Remember that we’ve said the Buddha uses dukkha
to refer to ordinary suffering and in deeper way to suggest
a basic unsatisfactoriness pervading all existence. Let’s
look at both of these.
The Buddha explains this truth by listing various types
Birth, old age, sickness and death can be thought of as
occasional dukkha, since they only come at certain times.
Birth Birth here refers to the entire period of gestation
from the time of conception to exit from the womb. Birth
itself is a traumatic and dramatic experience, being
thrust out from the womb, being thrown out into the world.
And birth is the starting point for all other forms of
Dukkha that will follow during the course of life.
When ageing sets in, the skin wrinkles, the teeth begin
to fall out, sense faculties loose their sharpness, hair
turns gray, memory fades and vitality declines.
Disease Sickness whether physical or mental is suffering.
Death At the end comes death. The break up of
the body, the extinguishing of the life force is suffering.
The Buddha sites five terms which give a kind of overview
of the vocabulary of suffering;
Sorrow is intense woe because of some
Lamentation is crying and weeping.
Pain is bodily pain.
Grief is any kind of mental unhappiness.
Despair is the lowest point of mental
anguish, when all hope is given up.
The following are referred to as frequent dukkha because
we meet them quite often in life:
Union with the unpleasant
Facing, against our will, the various unpleasant situations
and disagreeable people we don't want to face is suffering.
Separation from the pleasant We want to cling or hold to pleasant and agreeable
situations or relationships we hope will last. But events
follow their own law, they don’t conform to our
will, and eventually these do not endure. Facing separation
from these pleasant situations or people is suffering.
Not getting what we desire Primarily we desire pleasure, wealth, fame and
praise, but instead we often meet with pain, poverty,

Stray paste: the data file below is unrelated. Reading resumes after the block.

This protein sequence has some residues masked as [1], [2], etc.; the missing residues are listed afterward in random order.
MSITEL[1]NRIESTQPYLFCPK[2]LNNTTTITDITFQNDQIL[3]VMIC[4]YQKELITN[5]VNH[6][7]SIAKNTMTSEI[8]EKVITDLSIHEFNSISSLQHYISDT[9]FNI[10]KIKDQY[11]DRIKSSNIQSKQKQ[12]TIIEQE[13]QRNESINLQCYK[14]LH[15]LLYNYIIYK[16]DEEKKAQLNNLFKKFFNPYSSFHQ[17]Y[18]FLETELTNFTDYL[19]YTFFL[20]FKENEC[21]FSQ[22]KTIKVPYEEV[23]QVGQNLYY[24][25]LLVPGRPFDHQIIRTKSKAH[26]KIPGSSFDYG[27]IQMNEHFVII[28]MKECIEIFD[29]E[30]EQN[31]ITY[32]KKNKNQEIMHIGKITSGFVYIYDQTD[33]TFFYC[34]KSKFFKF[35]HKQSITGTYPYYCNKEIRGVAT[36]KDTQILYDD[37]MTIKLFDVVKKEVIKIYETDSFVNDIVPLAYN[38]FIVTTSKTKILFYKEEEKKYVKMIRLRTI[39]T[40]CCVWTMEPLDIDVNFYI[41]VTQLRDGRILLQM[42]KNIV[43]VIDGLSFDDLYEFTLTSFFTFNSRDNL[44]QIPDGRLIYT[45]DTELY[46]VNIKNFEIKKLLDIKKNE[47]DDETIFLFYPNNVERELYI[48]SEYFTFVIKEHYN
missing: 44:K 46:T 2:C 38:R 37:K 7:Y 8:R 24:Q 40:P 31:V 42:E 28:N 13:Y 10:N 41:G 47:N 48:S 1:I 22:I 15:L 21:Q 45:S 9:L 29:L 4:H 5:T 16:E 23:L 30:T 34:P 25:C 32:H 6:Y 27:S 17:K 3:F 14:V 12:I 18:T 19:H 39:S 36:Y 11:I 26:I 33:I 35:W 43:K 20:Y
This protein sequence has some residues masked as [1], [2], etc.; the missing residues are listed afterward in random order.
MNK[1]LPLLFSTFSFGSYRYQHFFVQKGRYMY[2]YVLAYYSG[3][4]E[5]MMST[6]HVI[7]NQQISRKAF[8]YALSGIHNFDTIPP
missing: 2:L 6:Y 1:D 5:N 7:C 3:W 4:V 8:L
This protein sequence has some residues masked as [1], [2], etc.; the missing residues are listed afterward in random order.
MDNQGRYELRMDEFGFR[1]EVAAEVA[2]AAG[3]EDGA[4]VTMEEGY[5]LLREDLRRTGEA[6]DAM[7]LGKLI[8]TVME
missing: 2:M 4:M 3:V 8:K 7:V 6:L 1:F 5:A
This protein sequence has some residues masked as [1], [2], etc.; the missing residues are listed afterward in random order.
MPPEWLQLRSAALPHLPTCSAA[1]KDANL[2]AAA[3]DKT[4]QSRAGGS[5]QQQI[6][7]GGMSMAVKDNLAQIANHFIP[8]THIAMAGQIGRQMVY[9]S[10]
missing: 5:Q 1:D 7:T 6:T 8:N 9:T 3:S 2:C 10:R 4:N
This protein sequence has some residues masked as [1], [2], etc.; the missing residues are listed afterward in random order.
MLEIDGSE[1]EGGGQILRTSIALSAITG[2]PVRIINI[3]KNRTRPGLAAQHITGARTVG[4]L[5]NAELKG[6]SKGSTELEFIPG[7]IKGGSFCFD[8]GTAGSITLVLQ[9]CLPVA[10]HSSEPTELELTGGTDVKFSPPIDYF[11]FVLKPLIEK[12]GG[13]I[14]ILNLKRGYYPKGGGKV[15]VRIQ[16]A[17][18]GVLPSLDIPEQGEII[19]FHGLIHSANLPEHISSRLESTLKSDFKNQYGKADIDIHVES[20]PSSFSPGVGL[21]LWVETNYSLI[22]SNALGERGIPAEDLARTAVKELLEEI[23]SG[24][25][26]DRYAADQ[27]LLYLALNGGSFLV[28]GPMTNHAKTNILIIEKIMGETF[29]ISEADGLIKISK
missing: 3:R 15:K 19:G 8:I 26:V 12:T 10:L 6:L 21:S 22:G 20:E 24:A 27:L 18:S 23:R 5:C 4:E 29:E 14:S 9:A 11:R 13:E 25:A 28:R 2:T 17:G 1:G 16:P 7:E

dishonor and blame. When we want to remain young, we
grow old. When we want to remain healthy we fall sick.
We would like to live forever but we must die. All this
The five aggregates
All our experience, the Buddha concludes, is included
in dukkha. Our psychophysical organism can be broken down
into five types of factors, the basic components of our
experience: material form, feeling, perception, mental
formations and consciousness.
Material form covers the physical body with its sense
faculties, while the other four encompass the mental side.
They are all included in Dukkha because they are all impermanent,
changing from moment to moment. In fact they are only momentary
events without any inner core.
What we call "my self" is just a combination
of these five insubstantial aggregates changing from moment
It is the aggregates that are born, that grow old,
fall sick and finally die.
Levels of Dukkha
To make it clear that Dukkha goes beyond ordinary suffering,
the Buddha orders Dukkha into three levels:
Dukkha as ordinary suffering
Dukkha due to change
At a level removed from felt suffering we see that all
pleasant experiences are dukkha because they are
subject to change.
the gap between the ideal state of permanent happiness
we so much desire, and the stumps and thorns living
experience invariably throws beneath our feet.
The objects that give us pleasure are impermanent, they
don’t last. And therefore the pleasure we get from
them are also impermanent — it has to pass